The median number of therapy sessions was 43, and a third of the patients were still in therapy at the time of the three-year follow-up. A significant share of the patients were thus receiving treatment on a level it is difficult to achieve at regional psychiatric clinics. The amount of therapy varied considerably nonetheless, and some had only had a few sessions.
There was a positive correlation between the number of therapy sessions and the patients’ satisfaction with the treatment. The results also showed that the treatment had a certain degree of flexibility in terms of appointment frequency. Some therapies started off as a weekly appointment and then changed to a less intensive phase. The continuity of the therapeutic relationship was thereby preserved.
For many patients with a personality disorder, their relations with caregivers as they grew up were characterised by insecurity or traumatic conditions. Such experiences influence the relational problems the patient has as an adult. Being able to relate to a therapist who is stable and predictable over time may therefore be especially important for these patients, and may enable them to work on core problems within a secure therapeutic relationship.
Patients with personality disorders have a tendency to become involved in negative interactions with others in a manner that reinforces their negative self-image, emotional imbalance and experience of rejection. In this study, several treatments were complicated by irregular attendance, disinhibited behaviour, substance abuse or concern associated with the patient's suicidality, circumstances that therapists may find demanding. Efforts to establish a good therapeutic alliance failed with some patients, and analyses of the patients’ satisfaction indicate that it is precisely those with substance abuse problems, extensive acting-out behaviour or serious suicidality who represent a challenge to therapy that may be difficult to handle in private practice.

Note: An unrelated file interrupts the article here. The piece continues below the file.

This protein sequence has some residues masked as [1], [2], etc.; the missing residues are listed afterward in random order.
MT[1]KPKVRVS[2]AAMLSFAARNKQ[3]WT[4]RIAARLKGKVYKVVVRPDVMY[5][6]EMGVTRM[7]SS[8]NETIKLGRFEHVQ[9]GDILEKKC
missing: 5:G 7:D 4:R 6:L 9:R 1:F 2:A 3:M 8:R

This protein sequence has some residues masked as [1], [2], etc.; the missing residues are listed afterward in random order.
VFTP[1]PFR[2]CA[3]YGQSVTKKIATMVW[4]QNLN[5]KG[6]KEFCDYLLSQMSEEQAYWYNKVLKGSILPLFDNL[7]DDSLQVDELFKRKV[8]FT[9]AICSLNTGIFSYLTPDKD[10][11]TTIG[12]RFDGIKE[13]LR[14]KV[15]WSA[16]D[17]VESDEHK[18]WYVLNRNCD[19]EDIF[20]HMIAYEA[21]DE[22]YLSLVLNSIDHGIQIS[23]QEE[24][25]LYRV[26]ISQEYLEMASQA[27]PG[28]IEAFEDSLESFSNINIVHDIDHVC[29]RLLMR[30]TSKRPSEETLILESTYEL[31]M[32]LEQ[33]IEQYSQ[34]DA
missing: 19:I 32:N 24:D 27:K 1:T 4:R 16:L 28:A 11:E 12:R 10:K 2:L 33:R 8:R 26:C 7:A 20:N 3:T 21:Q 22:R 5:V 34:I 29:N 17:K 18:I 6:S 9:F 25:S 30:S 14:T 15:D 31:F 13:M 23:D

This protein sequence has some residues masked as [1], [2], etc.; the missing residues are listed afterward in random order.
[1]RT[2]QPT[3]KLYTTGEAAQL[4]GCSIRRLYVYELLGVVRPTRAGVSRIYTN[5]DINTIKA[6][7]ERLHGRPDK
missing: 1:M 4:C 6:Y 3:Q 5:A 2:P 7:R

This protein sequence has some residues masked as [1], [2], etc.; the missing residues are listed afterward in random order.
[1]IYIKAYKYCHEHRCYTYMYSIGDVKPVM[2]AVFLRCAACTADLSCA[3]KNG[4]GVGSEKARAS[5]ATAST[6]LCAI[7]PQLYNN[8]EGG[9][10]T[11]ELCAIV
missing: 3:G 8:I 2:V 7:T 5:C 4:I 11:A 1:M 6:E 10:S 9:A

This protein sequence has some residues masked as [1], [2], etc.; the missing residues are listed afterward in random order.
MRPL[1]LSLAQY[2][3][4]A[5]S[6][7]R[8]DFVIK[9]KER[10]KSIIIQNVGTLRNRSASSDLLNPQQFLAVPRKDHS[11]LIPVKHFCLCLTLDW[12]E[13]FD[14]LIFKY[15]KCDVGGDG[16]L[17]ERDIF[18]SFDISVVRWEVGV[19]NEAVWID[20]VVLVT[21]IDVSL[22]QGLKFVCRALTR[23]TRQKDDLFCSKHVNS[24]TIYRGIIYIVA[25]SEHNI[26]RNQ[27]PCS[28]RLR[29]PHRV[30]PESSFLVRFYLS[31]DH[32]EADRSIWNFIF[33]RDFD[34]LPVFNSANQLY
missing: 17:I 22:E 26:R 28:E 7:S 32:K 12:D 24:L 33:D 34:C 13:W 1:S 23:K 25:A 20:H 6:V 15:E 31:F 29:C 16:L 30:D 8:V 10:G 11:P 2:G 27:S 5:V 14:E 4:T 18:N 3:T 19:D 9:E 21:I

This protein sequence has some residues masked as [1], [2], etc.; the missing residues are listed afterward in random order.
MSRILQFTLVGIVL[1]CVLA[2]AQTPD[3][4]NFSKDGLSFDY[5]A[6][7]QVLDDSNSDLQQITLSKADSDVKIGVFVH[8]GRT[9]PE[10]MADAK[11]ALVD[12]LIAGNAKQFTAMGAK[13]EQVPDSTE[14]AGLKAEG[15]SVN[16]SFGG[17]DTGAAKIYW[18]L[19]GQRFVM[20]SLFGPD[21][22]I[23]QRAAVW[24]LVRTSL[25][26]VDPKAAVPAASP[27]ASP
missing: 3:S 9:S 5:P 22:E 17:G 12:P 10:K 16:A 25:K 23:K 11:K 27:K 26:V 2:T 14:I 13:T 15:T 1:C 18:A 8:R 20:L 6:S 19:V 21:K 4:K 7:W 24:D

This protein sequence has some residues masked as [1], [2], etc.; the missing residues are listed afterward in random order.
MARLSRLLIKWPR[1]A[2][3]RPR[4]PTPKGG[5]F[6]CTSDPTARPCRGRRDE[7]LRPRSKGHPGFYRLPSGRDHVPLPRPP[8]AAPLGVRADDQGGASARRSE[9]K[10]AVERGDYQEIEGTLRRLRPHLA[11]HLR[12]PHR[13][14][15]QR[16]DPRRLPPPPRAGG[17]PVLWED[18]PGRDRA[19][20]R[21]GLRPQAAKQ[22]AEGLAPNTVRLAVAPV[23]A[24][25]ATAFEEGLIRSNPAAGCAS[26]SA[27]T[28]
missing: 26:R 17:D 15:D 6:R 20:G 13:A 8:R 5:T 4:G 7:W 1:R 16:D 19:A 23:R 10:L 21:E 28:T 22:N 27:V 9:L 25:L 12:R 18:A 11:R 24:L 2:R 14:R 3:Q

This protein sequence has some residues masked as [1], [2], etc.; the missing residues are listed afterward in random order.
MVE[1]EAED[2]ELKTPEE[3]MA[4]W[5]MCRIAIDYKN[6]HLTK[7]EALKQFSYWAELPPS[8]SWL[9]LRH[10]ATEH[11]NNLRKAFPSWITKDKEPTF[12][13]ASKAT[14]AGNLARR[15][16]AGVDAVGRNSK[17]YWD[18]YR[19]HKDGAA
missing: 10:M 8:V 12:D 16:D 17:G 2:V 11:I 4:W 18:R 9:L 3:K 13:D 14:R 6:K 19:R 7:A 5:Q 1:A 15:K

Discontented patients displayed weaker functional improvement in the course of the three years. This study does not enable us to draw any conclusions as to whether this reflects inappropriate therapeutic processes in this or subsequent treatments or about other prognostic characteristics of the patients. On the whole, the therapists nonetheless found the treatments interesting and professionally stimulating.
The percentage of patients who dropped out of therapy was not particularly high compared with international studies, where dropout rates of well over 30 % are usual (7, 8). None of those still in therapy after three years will be classified as dropouts, so the final dropout rate will be less than 20 %.
The results must be interpreted with caution. The specialists who took part were self-selected for the study, and it is not certain how representative they were of private practitioners generally. They were probably highly motivated and many of them had extensive experience, although they did not necessarily have any special experience with this patient group. Some therapists treated several patients, so that there is some dependency in the data. The study design precluded the possibility of studying therapist effects.
The patient sample was representative of patients referred for third line service for treatment of personality disorders, but the results cannot necessarily be extended to patients with personality disorders more generally. Some patients were also hospitalised for different types of inpatient treatment or began a different therapy after ending treatment with the project therapist. We do not know whether their experience of other therapy influenced the patients’ reporting of satisfaction with the project treatment.
One main point, however, was that in the event of crises or when the treatment they themselves offered was regarded as insufficient, the specialists in private practice called on other available treatment. This should be possible in many places in Norway with a well developed and reasonably differentiated range of treatments services.